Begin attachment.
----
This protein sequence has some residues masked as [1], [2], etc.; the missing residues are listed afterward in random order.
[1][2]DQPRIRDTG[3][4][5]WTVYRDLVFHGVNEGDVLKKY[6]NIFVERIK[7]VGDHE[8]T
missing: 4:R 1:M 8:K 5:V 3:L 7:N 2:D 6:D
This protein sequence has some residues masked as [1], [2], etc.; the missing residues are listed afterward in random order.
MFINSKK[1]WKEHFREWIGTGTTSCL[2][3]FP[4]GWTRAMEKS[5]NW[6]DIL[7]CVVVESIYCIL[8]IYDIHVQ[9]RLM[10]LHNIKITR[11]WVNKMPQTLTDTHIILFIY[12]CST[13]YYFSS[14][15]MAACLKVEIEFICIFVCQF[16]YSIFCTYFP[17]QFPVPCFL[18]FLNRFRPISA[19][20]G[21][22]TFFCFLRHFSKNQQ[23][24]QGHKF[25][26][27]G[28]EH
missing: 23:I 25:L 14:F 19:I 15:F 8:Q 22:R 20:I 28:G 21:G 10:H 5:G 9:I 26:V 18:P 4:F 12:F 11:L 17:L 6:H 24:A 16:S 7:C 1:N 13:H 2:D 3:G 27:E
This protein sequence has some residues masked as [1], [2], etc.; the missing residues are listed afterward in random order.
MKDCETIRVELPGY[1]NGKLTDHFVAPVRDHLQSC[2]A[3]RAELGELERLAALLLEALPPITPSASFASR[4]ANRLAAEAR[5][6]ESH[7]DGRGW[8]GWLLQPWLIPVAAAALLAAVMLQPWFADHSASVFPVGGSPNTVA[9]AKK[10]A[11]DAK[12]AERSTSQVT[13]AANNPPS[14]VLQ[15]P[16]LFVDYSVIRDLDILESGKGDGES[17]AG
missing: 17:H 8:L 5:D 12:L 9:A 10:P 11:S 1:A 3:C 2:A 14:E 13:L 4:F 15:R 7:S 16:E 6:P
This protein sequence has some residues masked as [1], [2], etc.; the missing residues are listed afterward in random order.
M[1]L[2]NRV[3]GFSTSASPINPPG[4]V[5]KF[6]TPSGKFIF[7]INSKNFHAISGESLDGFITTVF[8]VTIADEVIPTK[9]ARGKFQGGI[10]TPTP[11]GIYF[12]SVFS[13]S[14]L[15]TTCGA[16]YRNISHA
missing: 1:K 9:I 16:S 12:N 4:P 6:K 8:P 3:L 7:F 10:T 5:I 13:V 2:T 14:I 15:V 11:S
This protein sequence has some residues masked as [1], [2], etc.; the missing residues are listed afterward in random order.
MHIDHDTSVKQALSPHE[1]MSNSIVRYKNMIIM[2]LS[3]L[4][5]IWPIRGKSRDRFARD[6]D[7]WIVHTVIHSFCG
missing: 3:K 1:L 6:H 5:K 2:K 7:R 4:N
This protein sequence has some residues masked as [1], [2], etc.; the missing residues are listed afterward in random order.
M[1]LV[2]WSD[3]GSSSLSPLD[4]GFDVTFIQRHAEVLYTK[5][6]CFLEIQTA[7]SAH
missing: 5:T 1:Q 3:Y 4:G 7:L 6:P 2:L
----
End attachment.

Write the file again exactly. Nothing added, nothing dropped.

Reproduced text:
This protein sequence has some residues masked as [1], [2], etc.; the missing residues are listed afterward in random order.
[1][2]DQPRIRDTG[3][4][5]WTVYRDLVFHGVNEGDVLKKY[6]NIFVERIK[7]VGDHE[8]T
missing: 4:R 1:M 8:K 5:V 3:L 7:N 2:D 6:D
This protein sequence has some residues masked as [1], [2], etc.; the missing residues are listed afterward in random order.
MFINSKK[1]WKEHFREWIGTGTTSCL[2][3]FP[4]GWTRAMEKS[5]NW[6]DIL[7]CVVVESIYCIL[8]IYDIHVQ[9]RLM[10]LHNIKITR[11]WVNKMPQTLTDTHIILFIY[12]CST[13]YYFSS[14][15]MAACLKVEIEFICIFVCQF[16]YSIFCTYFP[17]QFPVPCFL[18]FLNRFRPISA[19][20]G[21][22]TFFCFLRHFSKNQQ[23][24]QGHKF[25][26][27]G[28]EH
missing: 23:I 25:L 14:F 19:I 15:F 8:Q 22:R 20:I 28:G 21:G 10:H 5:G 9:I 26:V 18:P 4:F 12:F 11:L 17:L 6:H 24:A 16:S 7:C 1:N 13:H 2:D 3:G 27:E
This protein sequence has some residues masked as [1], [2], etc.; the missing residues are listed afterward in random order.
MKDCETIRVELPGY[1]NGKLTDHFVAPVRDHLQSC[2]A[3]RAELGELERLAALLLEALPPITPSASFASR[4]ANRLAAEAR[5][6]ESH[7]DGRGW[8]GWLLQPWLIPVAAAALLAAVMLQPWFADHSASVFPVGGSPNTVA[9]AKK[10]A[11]DAK[12]AERSTSQVT[13]AANNPPS[14]VLQ[15]P[16]LFVDYSVIRDLDILESGKGDGES[17]AG
missing: 17:H 8:L 5:D 12:L 9:A 10:P 11:S 1:A 3:C 2:A 14:E 13:L 4:F 15:R 7:S 16:E 6:P
This protein sequence has some residues masked as [1], [2], etc.; the missing residues are listed afterward in random order.
M[1]L[2]NRV[3]GFSTSASPINPPG[4]V[5]KF[6]TPSGKFIF[7]INSKNFHAISGESLDGFITTVF[8]VTIADEVIPTK[9]ARGKFQGGI[10]TPTP[11]GIYF[12]SVFS[13]S[14]L[15]TTCGA[16]YRNISHA
missing: 1:K 9:I 16:S 12:N 4:P 6:K 8:P 3:L 7:F 10:T 5:I 13:V 2:T 14:I 15:V 11:S
This protein sequence has some residues masked as [1], [2], etc.; the missing residues are listed afterward in random order.
MHIDHDTSVKQALSPHE[1]MSNSIVRYKNMIIM[2]LS[3]L[4][5]IWPIRGKSRDRFARD[6]D[7]WIVHTVIHSFCG
missing: 3:K 1:L 6:H 5:K 2:K 7:R 4:N
This protein sequence has some residues masked as [1], [2], etc.; the missing residues are listed afterward in random order.
M[1]LV[2]WSD[3]GSSSLSPLD[4]GFDVTFIQRHAEVLYTK[5][6]CFLEIQTA[7]SAH
missing: 5:T 1:Q 3:Y 4:G 7:L 6:P 2:L